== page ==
I am extremely unthrilled to be seeing beginnings of the next presidential election cycle. I know, it’s not really the beginning, but the rate at which I’m seeing related articles is starting to pick up. I have found the last several elections so terribly depressing, I am not looking forward to another one.
Here are a few things I’ve read recently. First, an article on how polarizing gender expression is bad for kids, with some hopeful news included.
But it doesn’t have to be this way. The teens who participated in the Lisbon study — including the kids who bullied others and the kids who were victims of bullying themselves — weren’t happy about the gender roles they were expected to follow. In their one-on-one interviews, they all said they didn’t actually like paying so much attention to the right “feminine” and “masculine” behaviors, and just assumed that’s what they were supposed to do. When Pereira concluded her research and held a group meeting to explain her results to the kids, they were amazed to learn that everyone was on the same page about that.
Second, a piece about how woman in tech are perceived as abrasive and reviewed negatively for it, in contrast to men’s more constructive reviews.
There’s a common perception that women in technology endure personality feedback that their male peers just don’t receive. Words like bossy, abrasive, strident, and aggressive are used to describe women’s behaviors when they lead; words like emotional and irrational describe their behaviors when they object. All of these words show up at least twice in the women’s review text I reviewed, some much more often. Abrasive alone is used 17 times to describe 13 different women. Among these words, only aggressive shows up in men’s reviews at all. It shows up three times, twice with an exhortation to be more of it.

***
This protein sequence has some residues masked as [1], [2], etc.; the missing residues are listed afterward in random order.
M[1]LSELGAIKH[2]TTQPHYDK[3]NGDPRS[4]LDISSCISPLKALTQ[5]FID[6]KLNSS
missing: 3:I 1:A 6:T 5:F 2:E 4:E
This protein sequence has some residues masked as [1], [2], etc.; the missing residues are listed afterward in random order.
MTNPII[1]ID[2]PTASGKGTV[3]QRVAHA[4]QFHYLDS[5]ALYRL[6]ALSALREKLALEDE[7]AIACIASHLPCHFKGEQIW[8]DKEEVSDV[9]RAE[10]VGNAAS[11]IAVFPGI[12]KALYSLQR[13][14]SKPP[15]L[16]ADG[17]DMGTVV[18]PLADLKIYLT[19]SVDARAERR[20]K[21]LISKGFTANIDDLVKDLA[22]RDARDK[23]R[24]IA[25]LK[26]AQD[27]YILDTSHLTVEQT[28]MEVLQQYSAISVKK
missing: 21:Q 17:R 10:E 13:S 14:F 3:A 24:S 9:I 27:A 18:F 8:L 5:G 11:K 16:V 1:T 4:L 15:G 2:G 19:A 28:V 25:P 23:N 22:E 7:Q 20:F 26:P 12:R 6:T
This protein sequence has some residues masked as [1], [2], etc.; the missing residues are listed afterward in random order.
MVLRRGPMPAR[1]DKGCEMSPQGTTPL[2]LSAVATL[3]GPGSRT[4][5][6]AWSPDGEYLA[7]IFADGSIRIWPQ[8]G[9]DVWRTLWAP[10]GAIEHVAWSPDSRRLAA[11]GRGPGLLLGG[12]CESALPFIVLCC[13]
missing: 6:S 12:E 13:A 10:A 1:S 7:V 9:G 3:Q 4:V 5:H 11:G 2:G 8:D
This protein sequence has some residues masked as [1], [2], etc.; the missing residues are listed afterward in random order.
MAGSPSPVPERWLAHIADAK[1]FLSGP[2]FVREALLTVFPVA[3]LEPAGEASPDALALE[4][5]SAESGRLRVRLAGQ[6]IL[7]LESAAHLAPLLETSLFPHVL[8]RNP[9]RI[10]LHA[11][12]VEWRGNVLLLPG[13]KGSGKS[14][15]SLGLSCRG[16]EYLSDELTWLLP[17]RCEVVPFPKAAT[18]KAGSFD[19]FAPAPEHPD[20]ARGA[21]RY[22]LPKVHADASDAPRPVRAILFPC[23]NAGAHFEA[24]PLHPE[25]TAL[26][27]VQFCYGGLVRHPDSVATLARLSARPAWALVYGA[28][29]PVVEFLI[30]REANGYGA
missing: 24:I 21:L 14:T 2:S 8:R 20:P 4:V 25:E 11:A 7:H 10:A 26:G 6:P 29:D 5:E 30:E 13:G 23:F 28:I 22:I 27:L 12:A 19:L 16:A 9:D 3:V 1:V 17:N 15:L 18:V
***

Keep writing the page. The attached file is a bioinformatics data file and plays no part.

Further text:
Third, an article about an alternative to traditional discipline in schools, something called “justice panels” on which students sit, investigate causes for problems, and decide on consequences. No solution is perfect, but I really like the way this engages kids.
The idea of repairing harm is central to restorative justice, a concept that drives justice panels such as the one at Lyons. The goal is for students to accept responsibility for their behavior and make amends by apologizing, resolving differences through dialogue and doing community service. The school holds such panels at least twice a week.
Other than that, Ted and I continued on our house organizing rampage today. Various parts of the house are now very beautiful. Other parts of the house are covered in piles of stuff. But we are making progress.
Oh, and I’ve begun the project of getting my students to do a little composition. I think it is going to bear good fruit.
The twins nursed again today, at naptime and bedtime. Tonight it hurt so badly that I checked for blood on Joanna’s side. No blood, but there were distinct tooth marks. Ow, ow, ow. Nights like that, I feel quite mixed about the whole thing. They have been slowing down again, saying no a good chunk of the time. I am still not sure if I’ll choose to end it or they will. Jury’s still out. But I’d like to avoid being chewed on, that’s for sure.